If you are reading this article, chances are you've moved on from selling stuff piecemeal on eBay, Amazon, Etsy, or any of the other major marketplaces where you're more or less anonymous. You've probably built your own store. More power to you. Now it's time to think about branding.
Having an e-commerce store is like being a puppy in a pound full of cuteness. You're all equally adorable, so you need to do something to make you stand above the rest, like pressing against the cage for pettings and looking pitiful when people pass by (that's how my pup escaped euthanization).
Branding is a like a less-sad version of that.
E-commerce stores can use the same marketing strategies as an individual eBay seller, but branding is unique to your store. Furthermore, it can help you beat back the competition simply by being YOU! You will foster customer loyalty, command a higher price point, and more easily "go viral" when you post something online. However, creating a brand is by no means a walk in the park. Brand building requires knowledge of buyer psychology, a bit of narcissism, consistency, and sheer hard work to perform properly.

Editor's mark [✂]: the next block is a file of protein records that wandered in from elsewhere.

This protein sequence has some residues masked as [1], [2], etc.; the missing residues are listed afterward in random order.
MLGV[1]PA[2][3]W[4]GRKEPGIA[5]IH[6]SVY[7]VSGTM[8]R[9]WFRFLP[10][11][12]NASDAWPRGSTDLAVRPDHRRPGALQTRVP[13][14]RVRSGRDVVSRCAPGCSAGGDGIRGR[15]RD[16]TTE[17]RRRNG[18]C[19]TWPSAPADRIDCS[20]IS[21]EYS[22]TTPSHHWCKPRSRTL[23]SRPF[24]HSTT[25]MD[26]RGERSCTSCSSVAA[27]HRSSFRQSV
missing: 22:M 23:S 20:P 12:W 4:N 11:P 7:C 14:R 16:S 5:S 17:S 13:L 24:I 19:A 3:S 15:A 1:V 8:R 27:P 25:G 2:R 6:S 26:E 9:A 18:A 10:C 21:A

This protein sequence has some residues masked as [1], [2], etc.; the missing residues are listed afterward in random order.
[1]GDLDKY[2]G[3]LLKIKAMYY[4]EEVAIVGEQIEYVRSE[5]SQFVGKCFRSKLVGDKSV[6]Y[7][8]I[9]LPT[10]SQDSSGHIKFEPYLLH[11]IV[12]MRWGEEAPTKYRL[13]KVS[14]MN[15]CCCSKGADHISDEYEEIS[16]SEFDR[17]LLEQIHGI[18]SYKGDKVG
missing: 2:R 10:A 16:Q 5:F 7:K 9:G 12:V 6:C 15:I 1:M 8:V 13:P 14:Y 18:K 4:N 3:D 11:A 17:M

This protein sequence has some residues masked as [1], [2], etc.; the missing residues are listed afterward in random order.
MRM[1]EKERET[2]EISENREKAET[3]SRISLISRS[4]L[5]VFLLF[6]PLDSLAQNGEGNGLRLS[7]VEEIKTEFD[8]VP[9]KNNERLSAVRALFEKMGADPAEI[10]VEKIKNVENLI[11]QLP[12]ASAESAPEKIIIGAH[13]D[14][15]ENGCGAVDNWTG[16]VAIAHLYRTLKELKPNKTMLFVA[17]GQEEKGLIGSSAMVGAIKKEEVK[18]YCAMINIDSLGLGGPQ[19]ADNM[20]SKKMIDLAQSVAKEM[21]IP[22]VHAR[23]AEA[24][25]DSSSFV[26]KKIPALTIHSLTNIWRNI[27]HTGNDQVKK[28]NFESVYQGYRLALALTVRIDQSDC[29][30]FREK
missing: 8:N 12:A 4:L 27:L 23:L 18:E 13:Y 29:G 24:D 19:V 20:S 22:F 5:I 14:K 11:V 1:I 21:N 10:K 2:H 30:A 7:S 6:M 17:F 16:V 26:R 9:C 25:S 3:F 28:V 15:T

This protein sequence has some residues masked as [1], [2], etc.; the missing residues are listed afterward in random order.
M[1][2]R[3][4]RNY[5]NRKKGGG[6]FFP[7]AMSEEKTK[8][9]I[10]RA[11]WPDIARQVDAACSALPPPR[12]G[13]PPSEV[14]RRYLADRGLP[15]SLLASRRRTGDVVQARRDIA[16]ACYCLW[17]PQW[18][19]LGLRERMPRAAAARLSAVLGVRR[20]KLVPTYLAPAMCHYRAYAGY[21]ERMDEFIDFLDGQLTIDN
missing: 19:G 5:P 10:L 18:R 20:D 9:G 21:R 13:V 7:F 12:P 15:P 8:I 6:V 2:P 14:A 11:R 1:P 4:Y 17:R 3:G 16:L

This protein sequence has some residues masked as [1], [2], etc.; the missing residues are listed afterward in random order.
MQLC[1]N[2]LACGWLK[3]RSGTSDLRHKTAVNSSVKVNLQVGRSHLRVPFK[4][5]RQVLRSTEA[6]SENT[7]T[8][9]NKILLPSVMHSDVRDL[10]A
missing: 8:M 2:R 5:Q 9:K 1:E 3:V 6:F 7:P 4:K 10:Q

It is all about the brand, but at the same time, it is all about the customer. That sounds contradictory, but that doesn't change things. Here's how you can create a brand that will help you rake in the big bucks for your e-commerce store.